The entrance to Cedar Point has been unchanged over the last half century, but that will change in 2013. The whole ticket area is going to be change to make it easier for guests to access Guest Services, Group Sales, and the like. But that’s not all, there’s going to be a new coaster flying around this new entrance. GateKeeper, the park’s first B&M coaster since 1996, will open as the tallest, fastest, and most inversion-filled Wing Coaster in the world. The ride will also feature the tallest inversion in the world, a dive drop at 170’ high.
Cedar Point was pretty much devoid of inversions. Corkscrew, Raptor, and Mantis were the only coasters in the park with a heavy influence on upside-down elements, with Maverick leaving it as sort of an afterthought. All of the other record breaking Intamin coasters at Cedar Point were all about height and speed, not inversions. With these four coasters, Cedar Point’s inversion count stood at 15, 20 less than Six Flags Magic Mountain. With GateKeeper, Cedar Point’s inversion count went up to 21, and is now the third highest in the world, behind Thorpe Park, which sits at 22, and Six Flags Magic Mountain, who’s inversion count decreased by one with the removal of Déjà Vu and addition of Full Throttle.
Because of the addition of GateKeeper, Cedar Point had to remove two rides to make way. Disaster Transport, the park’s indoor bobsled coaster, was dismantled piece by piece, and Space Spiral, a double-decker observation tower, was brought down via implosion.
GateKeeper is a mixture of the other two B&M Wing Coasters that currently reside in the United States. The ride includes the long, unique elements of Wild Eagle at Dollywood, and also the opening inversion and fast-paced near misses of X-Flight at Six Flags Great America.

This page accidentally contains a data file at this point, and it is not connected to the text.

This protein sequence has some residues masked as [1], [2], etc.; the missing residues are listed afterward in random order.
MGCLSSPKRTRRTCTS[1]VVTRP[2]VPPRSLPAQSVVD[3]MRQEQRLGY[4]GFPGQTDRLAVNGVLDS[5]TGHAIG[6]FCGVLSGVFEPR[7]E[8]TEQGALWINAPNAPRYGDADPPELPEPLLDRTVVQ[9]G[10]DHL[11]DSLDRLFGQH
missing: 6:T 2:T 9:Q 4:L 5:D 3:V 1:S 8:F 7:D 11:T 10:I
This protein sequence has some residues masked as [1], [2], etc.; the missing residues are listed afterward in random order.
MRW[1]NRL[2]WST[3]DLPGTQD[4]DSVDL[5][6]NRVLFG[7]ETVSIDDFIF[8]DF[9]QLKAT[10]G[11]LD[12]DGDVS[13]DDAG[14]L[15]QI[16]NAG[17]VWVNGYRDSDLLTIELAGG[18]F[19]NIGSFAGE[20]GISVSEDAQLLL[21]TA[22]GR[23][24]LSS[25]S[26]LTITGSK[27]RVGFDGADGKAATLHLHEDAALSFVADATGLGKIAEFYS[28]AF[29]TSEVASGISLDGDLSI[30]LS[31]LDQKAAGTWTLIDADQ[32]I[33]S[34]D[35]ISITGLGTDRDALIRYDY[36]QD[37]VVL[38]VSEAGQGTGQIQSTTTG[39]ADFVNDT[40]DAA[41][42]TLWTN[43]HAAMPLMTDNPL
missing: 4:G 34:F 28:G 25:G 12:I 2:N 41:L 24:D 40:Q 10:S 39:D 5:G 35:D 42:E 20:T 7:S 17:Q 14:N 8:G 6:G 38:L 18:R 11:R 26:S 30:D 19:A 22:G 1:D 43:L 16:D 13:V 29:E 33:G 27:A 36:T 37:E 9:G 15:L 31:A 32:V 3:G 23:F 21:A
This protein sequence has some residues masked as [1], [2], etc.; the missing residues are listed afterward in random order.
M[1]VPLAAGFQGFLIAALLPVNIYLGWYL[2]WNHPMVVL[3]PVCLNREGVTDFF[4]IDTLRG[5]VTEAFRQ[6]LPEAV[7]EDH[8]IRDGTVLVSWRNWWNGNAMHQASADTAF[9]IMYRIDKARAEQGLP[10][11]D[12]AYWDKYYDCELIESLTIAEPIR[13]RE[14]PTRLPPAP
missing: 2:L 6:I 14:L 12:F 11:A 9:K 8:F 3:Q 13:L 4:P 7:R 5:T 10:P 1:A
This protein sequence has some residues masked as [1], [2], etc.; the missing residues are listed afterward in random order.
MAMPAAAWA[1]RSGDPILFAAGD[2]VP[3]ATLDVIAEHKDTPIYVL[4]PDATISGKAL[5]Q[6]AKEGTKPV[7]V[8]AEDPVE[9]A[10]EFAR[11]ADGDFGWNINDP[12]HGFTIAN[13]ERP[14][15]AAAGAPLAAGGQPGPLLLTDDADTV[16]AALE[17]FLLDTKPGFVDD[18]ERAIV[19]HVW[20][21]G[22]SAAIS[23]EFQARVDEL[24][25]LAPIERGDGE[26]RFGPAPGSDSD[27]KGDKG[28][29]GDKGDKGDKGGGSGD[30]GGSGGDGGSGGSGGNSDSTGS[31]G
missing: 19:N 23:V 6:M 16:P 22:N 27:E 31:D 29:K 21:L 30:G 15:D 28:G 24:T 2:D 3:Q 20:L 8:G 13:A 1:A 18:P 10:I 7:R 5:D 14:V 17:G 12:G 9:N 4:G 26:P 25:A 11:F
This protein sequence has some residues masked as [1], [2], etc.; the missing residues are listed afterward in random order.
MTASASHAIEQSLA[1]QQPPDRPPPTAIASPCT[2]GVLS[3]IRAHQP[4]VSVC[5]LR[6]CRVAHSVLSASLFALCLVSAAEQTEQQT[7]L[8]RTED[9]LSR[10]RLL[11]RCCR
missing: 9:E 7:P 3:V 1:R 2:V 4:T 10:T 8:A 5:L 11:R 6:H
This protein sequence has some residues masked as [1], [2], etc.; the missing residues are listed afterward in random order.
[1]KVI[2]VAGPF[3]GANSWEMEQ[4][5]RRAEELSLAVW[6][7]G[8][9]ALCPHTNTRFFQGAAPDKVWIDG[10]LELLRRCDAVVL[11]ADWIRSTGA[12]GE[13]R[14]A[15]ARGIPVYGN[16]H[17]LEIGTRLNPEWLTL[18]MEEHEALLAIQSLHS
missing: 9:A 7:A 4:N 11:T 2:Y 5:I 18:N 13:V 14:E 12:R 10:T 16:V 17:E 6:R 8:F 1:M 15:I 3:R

GateKeeper can be found at the former spot of Disaster Transport, next to Wicked Twister and Windseeker, which both dominate the skyline at this section of the park. GateKeeper adds to the skyline, with an impressive height at 170’ high, and vibrant blue color scheme. Once seated on either side of the track, riders pull down their restraints. After the thumbs up is given, the train moves forward, takes a right out of the station, and slowly clicks up the lift hill, the suspense building with every inch traveled.
Once at the top, riders get a beautiful view of the parking lot, and then take the unique dive drop, which twists and drops riders 164’ at speeds of 67 MPH, just 5 MPH shy of Magnum XL-200’s top speed across the park. Riders then loop up and twist, executing an Immelman. The train then flies high into a soaring floater airtime hill. They then corkscrew over the late-course brake run, which leads into one of the key elements of the ride, a zero-g-roll. But this isn’t a normal zero-g-roll; the train goes through keyholes, which are located on structures placed on top of the new entrance area, another reason for the renovation and for the name as well. The train then turns back around, in the form of a dive loop. After a small breather which marks the halfway point in the ride, riders do a barrel-roll, which rests alongside of the two keyhole structures. Riders rise up into the late-course brake run, and drop into a tight helix, which is sure to feature plenty of positive g-forces. After quick bunny hill, riders come to a stop in the final brake run.